'Pirate Radio' Tunes Into Rock-Revolution Nostalgia

Correction Nov. 13, 2009

An earlier version of this review incorrectly attributed the authorship of "So Long, Marianne." The song was written and performed by Leonard Cohen.

W: Rhys Ifans in 'Pirate Radio'

hide captionRadio Rock Star: Rhys Ifans (front, with Tom Sturridge) plays a popular British DJ — and shameless Lothario — who arrives on a pirate-radio ship ready to rule the airwaves.

Alex Bailey/Focus Features

Pirate Radio

  • Director: Richard Curtis
  • Genre: Comedy
  • Running Time: 135 minutes

Rated R: Language, brief nudity, sexual content

With: Philip Seymour Hoffman, Emma Thompson, Kenneth Branagh and Rhys Ifans

British cinema in the new millennium? "A string of fantasies tailored to soothe domestic audiences while flogging an Americanized Britain to the United States." That's the assessment of writer Ryan Gilbey, decrying the industry's glibly middlebrow aesthetic and its canny instinct for the export market — and the filmmaker who best fits Gilbey's neat summation is the screenwriter and occasional director Richard Curtis.

Taken together, Curtis's boilerplate romantic comedies — Four Weddings and a Funeral, Notting Hill, Love Actually and the Bridget Jones franchise — have juiced an ailing British box office and done brisk business here in the United States, all the while propping up the American faith that the mother country is populated by effete leading men, acid-tongued English Roses and barking-mad yokels with bad hair and funny accents. These are guilty Saturday-night-pleasure movies featuring lovelorn ensembles of rumpled losers whose romantic troubles embody the haze of confused haplessness that hangs over a supposedly Cool Britannia.

And maybe, truth be told, we Brits could stand a little popcorn fare to balance the fabled miserabilism of English auteurs like Ken Loach and Mike Leigh. If nothing else, Curtis bestowed the incurably funny Bill Nighy — whose uproarious turn as a fried rocker made the otherwise pandering Love Actually more or less bearable — on American audiences.

Nighy returns to rock on, albeit in ill-fitting suit jackets and foppish shirts, in Curtis' endearingly inept new period piece Pirate Radio, playing the speechifying captain of a rickety boat anchored off the coast of Britain in 1966. It's there for the sole purpose of illegally broadcasting hits from the blossoming pop canon to a nation starving on the BBC's scant two daily hours of rock 'n' roll.

Philip Seymour Hoffman in 'Pirate Radio' i i

hide captionThe Count (Philip Seymour Hoffman), inspired by a real life pirate-radio DJ who called himself Emperor Rosko, is the designated leader of the ship's bawdy crew. But the middle-aged American finds his authority challenged by the arrival of Ifans' Gavin.

Alex Bailey/Focus Features
Philip Seymour Hoffman in 'Pirate Radio'

The Count (Philip Seymour Hoffman), inspired by a real life pirate-radio DJ who called himself Emperor Rosko, is the designated leader of the ship's bawdy crew. But the middle-aged American finds his authority challenged by the arrival of Ifans' Gavin.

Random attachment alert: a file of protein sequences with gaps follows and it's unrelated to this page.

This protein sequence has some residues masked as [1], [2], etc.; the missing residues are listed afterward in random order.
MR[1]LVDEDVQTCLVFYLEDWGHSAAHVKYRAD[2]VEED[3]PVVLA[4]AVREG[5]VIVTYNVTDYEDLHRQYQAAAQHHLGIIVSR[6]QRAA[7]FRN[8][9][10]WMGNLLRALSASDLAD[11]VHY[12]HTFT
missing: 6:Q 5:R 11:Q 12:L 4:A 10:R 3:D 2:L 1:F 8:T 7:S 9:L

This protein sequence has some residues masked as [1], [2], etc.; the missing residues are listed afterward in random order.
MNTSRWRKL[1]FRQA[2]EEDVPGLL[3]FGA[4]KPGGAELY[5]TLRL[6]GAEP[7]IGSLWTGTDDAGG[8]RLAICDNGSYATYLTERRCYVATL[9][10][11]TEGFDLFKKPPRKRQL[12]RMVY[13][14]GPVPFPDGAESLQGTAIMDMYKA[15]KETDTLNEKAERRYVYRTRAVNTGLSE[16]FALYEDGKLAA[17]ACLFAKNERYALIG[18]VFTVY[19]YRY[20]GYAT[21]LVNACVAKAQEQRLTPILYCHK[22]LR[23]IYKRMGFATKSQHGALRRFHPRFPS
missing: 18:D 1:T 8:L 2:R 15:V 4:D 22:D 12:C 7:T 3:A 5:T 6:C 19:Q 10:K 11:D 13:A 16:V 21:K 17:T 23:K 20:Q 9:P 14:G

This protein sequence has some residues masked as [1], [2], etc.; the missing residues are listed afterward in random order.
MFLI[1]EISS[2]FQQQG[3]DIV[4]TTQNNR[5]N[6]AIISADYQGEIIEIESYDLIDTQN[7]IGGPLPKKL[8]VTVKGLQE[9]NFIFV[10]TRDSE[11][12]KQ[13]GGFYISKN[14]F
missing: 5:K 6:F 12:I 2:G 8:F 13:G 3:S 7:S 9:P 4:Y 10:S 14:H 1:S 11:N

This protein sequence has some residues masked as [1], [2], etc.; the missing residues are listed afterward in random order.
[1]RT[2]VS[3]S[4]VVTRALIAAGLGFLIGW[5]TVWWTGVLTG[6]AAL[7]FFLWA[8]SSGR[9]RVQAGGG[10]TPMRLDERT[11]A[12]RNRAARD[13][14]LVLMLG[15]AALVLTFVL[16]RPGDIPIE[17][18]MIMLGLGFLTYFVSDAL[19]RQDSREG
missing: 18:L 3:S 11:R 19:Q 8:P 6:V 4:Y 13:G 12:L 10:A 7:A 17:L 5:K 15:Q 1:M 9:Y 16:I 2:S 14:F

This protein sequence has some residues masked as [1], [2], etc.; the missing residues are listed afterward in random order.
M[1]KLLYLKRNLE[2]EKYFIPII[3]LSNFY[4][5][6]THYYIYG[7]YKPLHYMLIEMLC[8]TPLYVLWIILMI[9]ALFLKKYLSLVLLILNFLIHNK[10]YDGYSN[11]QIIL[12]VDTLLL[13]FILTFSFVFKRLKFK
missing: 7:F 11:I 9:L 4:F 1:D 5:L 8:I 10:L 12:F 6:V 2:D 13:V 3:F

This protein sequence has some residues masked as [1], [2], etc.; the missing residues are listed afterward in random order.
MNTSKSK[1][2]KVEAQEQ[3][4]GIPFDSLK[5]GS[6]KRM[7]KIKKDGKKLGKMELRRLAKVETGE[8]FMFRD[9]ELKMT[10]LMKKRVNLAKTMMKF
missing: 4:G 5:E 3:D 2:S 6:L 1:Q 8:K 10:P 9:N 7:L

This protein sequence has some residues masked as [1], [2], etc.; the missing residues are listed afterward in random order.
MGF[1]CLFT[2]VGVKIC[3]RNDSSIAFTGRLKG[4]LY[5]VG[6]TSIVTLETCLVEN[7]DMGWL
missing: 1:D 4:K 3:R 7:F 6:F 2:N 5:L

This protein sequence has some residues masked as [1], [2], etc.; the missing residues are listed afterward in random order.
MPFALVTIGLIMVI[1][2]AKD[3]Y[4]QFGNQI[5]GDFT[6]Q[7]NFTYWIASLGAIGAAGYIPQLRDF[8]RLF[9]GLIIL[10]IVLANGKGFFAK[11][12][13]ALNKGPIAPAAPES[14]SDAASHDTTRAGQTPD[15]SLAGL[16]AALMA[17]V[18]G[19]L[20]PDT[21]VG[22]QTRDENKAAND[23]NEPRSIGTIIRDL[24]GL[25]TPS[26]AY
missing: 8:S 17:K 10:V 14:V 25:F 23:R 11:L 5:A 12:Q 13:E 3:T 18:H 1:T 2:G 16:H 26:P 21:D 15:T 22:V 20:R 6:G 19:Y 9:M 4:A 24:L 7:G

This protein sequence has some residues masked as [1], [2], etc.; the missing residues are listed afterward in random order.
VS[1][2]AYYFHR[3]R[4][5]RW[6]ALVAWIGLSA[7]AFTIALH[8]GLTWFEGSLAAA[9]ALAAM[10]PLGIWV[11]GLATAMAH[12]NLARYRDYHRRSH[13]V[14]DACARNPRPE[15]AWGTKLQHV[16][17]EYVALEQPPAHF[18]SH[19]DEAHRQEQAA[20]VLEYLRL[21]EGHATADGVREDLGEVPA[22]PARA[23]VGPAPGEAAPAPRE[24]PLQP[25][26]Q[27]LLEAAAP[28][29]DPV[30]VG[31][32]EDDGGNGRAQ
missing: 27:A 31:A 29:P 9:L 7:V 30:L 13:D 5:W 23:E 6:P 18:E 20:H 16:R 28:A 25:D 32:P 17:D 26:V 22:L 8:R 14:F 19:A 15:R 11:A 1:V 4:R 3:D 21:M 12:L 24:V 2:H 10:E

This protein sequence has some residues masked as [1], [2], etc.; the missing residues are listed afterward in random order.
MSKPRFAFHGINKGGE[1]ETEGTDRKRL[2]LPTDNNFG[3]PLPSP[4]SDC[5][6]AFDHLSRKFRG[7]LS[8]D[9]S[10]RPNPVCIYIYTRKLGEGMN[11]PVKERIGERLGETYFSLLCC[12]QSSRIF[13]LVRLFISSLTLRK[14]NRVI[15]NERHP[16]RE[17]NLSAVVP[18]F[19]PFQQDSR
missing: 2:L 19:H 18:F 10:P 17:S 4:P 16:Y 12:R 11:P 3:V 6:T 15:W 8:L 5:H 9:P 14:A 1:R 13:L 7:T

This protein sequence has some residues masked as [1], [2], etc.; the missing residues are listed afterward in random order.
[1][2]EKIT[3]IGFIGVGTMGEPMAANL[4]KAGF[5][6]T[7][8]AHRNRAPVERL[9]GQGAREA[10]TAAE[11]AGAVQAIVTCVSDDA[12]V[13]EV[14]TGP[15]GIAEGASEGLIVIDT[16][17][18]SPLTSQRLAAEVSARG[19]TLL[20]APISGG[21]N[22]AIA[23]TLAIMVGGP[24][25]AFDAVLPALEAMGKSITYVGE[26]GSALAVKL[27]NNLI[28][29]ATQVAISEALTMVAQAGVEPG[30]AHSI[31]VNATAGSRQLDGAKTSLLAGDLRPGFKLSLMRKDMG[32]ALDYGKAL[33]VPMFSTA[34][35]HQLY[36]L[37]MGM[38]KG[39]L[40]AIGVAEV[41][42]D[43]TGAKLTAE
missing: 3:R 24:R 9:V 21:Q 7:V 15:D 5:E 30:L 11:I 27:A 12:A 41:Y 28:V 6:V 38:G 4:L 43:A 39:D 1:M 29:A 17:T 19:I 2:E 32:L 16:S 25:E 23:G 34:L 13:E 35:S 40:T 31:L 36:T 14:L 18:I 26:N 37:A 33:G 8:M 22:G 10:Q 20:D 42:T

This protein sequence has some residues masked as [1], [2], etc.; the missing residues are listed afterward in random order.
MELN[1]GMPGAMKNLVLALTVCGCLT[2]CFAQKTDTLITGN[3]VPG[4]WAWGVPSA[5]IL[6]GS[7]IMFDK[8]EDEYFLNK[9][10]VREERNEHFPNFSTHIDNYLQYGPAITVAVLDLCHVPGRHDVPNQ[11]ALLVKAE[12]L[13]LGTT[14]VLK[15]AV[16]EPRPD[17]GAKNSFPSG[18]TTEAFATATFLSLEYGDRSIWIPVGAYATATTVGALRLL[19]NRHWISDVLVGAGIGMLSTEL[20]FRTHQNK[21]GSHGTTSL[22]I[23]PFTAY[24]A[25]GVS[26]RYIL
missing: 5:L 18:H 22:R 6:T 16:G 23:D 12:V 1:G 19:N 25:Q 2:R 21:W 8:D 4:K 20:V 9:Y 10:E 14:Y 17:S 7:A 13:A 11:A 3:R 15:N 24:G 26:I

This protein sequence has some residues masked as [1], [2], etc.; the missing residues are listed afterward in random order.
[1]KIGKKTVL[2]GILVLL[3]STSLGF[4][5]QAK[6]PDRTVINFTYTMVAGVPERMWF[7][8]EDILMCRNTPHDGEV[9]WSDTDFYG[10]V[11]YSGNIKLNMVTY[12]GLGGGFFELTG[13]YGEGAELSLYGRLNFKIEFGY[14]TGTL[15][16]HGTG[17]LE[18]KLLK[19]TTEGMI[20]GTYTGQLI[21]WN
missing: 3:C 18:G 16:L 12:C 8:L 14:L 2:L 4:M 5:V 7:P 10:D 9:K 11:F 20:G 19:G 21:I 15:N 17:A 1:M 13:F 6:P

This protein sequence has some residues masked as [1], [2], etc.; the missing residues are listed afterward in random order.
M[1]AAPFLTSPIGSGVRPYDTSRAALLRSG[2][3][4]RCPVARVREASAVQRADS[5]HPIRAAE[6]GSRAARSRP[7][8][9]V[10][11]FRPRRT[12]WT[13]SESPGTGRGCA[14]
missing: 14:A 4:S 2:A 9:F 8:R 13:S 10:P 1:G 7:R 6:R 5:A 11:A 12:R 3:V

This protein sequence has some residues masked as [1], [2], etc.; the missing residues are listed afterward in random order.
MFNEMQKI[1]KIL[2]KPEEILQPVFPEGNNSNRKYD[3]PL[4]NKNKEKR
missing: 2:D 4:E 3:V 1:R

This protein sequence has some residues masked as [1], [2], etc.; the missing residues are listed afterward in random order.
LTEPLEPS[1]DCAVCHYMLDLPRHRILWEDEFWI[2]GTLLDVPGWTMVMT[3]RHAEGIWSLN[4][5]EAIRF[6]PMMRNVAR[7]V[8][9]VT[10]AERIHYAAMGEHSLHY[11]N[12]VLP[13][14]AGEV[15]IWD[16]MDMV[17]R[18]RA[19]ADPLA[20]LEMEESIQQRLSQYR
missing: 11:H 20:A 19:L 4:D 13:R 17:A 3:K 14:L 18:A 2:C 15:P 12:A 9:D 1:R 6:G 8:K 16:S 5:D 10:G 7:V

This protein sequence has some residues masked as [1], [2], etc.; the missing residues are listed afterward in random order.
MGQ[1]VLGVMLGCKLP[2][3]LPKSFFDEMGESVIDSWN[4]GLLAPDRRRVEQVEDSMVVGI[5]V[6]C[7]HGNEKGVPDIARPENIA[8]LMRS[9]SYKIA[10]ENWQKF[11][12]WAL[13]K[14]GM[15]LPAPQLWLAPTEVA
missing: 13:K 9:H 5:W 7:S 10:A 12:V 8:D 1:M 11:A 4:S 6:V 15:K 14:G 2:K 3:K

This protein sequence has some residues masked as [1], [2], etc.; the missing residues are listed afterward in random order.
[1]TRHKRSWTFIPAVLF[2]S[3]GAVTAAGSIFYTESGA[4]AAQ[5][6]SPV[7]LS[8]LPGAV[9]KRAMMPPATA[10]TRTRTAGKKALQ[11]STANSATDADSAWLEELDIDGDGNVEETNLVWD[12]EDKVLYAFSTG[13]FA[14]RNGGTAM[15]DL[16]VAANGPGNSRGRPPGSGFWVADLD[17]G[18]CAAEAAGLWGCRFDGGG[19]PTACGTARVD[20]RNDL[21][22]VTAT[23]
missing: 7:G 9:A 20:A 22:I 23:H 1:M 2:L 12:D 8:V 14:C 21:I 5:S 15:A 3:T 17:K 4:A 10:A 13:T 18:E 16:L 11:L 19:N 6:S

Alex Bailey/Focus Features

As it happens, I grew up listening to Radio Caroline, the pirate station that serves as the prototype for the patched-up old fishing boat in the movie, and by current standards, the music wasn't all that transgressive. Neither are the rumpled amateurs and outcasts who man the decks in Pirate Radio, getting drunk and stoned and, this being a Richard Curtis movie, looking for love where only sex can bloom.

If you're going to people a movie with stick figures, it helps to have the cream of British comic talent (and a couple of marquee Yanks for purposes of Atlantic crossover) to play them. Pirate Radio's best moments — though they aren't many — involve the hilarious face-off between two DJs with massive egos; they're played by Rhys Ifans (Hugh Grant's hopeless roommate in Notting Hill) and Philip Seymour Hoffman, while Tom Sturridge is adorably clueless as a teenage visitor sorely in need of deflowering.

Curtis' directing style might politely be described as functional, his scattershot hand-held camera wobbling gamely after the characters as they lurch around the boat, spewing gag lines and stumbling through a loose aggregation of subplots. They battle a villain politician bent on wiping them out (Kenneth Branagh, in admirable stuffed-shirt mode) while losing their hearts and other anatomical parts to an infinite supply of visiting groupies in plastic Carnaby Street dresses. The climactic stab at an oceangoing action sequence, complete with stagey sinkage, would make James Cameron weep.

In what almost passes for structure, Curtis sprinkles the action with cutaways to nurses bopping along their hospital wards or British tweens cuddling transistor radios under the blankets after lights out. Even the soundtrack — a happy nostalgia trip for those of us who came to love Dusty Springfield and The Hollies, Janis Joplin and Aretha Franklin in that period — gets pressed into service to illuminate already transparent plot points. Capping a failed romance with a girl named Marianne with a snippet of "So Long, Marianne" rather gilds the lily, even by the standards of a compulsive underliner like Curtis.

That said, what comes through is the freshness and innocence of a generation's passion for the infant rock 'n' roll — an obsessive love that could cause a middle-aged has-been DJ to risk going down with the ship as he scrambles to rescue a precious LP, and that could make the rest of us believe with all our hearts that our music was not just a revelation, but a revolution. As Curtis adds in a coda, the boats and the revolution are long gone, but rock is doing quite nicely, thank you.

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